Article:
Cottrell said that Brigid’s House of Hope will eventually expand the forms of support they offer, including rental assistance for survivors who may not be well-suited for communal living, as well as male victims and those who have families.

The pandemic had delayed progress on securing a location and staffing for the safe house, as private funders and foundations focused on COVID relief needs. COVID has also made it harder for service providers to get in touch with survivors.

“When everything shut down it made it difficult to really identify victims, let alone support them,” Cottrell said.

During video meetings, telehealth providers or victim services workers can’t tell whether another person might be watching just beyond the camera’s line of sight, or restricting communications entirely. The isolation has also compounded mental health challenges for survivors who were already dealing with trauma and anxiety.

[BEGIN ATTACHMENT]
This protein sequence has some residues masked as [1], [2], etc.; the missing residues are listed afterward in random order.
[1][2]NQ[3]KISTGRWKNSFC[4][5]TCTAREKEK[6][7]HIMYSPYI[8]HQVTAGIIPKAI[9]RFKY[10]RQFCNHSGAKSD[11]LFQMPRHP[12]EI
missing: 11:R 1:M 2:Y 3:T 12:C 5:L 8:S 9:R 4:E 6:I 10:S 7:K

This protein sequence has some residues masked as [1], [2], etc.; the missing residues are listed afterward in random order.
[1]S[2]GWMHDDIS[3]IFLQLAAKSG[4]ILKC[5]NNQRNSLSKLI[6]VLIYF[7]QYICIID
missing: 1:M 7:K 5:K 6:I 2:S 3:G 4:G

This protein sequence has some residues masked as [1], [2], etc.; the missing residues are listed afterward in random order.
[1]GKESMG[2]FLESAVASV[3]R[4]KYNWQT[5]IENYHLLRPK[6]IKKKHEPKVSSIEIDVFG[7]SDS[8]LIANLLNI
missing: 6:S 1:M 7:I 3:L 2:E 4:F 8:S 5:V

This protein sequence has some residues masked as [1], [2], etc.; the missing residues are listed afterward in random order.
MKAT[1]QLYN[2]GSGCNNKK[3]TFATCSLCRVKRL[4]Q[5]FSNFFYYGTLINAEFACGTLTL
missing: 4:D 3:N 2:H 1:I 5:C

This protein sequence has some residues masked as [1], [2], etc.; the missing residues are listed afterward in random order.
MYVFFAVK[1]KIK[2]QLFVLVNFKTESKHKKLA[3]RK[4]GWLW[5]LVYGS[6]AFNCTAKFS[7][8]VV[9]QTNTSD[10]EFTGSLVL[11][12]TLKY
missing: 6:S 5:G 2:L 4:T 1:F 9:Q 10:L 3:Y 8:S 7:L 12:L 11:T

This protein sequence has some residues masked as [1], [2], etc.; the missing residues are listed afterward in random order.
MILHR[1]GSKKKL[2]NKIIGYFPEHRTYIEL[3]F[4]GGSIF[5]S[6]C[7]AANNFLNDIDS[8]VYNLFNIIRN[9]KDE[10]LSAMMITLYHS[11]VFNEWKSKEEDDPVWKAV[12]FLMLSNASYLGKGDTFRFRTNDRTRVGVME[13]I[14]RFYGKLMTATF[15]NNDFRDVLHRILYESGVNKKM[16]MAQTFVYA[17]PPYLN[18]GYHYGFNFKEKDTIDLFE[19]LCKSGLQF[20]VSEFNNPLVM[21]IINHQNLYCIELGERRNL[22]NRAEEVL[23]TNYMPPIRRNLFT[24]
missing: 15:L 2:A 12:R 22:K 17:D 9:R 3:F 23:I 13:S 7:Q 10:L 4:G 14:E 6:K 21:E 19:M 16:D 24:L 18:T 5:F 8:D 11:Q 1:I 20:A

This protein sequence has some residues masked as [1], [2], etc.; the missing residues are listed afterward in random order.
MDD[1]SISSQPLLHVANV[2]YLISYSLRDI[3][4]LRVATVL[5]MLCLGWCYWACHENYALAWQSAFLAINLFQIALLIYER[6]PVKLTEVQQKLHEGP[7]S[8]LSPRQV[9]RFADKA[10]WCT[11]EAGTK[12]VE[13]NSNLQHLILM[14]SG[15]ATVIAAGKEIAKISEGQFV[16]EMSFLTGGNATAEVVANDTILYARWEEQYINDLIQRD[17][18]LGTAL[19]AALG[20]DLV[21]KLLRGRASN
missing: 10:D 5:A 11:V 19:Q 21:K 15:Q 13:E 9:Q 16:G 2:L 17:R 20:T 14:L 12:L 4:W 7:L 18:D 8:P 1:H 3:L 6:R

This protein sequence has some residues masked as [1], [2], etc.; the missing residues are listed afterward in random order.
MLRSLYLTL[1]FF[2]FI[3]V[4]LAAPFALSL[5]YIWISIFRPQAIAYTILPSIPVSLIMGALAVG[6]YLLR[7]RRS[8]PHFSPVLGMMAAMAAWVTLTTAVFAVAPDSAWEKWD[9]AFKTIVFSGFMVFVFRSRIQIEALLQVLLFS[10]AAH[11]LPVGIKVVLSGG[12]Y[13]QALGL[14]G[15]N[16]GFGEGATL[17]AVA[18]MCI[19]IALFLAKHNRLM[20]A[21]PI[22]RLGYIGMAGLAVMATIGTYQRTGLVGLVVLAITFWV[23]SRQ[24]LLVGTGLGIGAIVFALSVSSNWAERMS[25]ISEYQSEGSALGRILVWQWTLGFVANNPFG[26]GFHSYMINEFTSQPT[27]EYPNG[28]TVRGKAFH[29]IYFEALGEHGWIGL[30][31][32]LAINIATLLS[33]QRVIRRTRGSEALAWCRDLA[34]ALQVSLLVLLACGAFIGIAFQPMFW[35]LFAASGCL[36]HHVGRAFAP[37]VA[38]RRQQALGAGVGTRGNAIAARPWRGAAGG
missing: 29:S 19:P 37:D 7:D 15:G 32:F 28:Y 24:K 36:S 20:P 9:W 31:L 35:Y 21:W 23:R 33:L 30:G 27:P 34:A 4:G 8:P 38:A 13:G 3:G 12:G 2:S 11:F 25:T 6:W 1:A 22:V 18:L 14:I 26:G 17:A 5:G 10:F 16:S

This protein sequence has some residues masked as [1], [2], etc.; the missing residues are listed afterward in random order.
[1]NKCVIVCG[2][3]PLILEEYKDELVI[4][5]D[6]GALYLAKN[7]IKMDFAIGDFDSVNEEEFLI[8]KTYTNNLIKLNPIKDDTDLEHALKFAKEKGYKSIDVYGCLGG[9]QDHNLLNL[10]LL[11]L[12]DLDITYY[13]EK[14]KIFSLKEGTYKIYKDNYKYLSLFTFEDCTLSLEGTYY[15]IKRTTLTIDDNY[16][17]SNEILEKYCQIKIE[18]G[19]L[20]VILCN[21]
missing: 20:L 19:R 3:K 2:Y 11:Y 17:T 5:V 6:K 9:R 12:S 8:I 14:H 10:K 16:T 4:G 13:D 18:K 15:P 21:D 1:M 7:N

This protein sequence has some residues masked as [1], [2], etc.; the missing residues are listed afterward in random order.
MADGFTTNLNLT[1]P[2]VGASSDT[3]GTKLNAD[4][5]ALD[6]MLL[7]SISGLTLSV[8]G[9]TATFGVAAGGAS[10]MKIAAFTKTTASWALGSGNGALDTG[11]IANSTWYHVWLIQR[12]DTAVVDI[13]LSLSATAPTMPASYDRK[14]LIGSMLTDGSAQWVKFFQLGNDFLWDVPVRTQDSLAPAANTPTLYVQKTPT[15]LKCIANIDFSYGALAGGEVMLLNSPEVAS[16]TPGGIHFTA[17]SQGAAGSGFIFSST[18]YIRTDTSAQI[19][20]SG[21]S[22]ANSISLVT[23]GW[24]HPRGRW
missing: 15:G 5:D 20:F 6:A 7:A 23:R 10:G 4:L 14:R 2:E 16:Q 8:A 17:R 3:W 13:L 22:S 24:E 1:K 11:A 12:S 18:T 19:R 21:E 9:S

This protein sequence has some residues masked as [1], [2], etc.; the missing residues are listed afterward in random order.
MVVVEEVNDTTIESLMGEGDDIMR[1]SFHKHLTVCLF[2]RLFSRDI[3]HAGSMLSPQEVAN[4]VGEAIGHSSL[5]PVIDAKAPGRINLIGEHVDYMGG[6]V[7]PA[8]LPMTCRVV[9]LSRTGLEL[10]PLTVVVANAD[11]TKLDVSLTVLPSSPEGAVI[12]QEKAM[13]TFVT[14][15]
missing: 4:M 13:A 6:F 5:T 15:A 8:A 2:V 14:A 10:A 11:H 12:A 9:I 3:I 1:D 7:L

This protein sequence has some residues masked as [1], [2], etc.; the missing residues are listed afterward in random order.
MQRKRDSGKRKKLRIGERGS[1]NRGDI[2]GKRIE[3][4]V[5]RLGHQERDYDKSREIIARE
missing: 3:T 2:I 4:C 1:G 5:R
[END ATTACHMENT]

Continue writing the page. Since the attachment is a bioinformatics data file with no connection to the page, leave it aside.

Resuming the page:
U.S. Senator Jeanne Shaheen chairs the Senate Appropriations subcommittee that funds the Department of Justice, which oversees the Office of Justice Programs that funded the grant.

“Brigid’s House of Hope does critical work connecting women in Concord with the resources they need to find safety and recover from trauma. I’m pleased they’ll soon receive over half a million dollars to support their work on the frontlines during this critical time,” Shaheen said a statement. “I’m committed to ensuring survivors have access to the life-saving support and resources they need to heal and rebuild.”


Cassidy Jensen bio photo

Cassidy Jensen has been a reporter at the Monitor, covering the city of Concord and criminal justice, since July 2021. Previously, she was a fellow at the Toni Stabile Center for Investigative Journalism at Columbia University, where she earned a master's degree. Her work has been published in Documented, THE CITY, Washington City Paper and Street Sense Media. When she's not at City Council meetings, you can find her hiking in the White Mountains.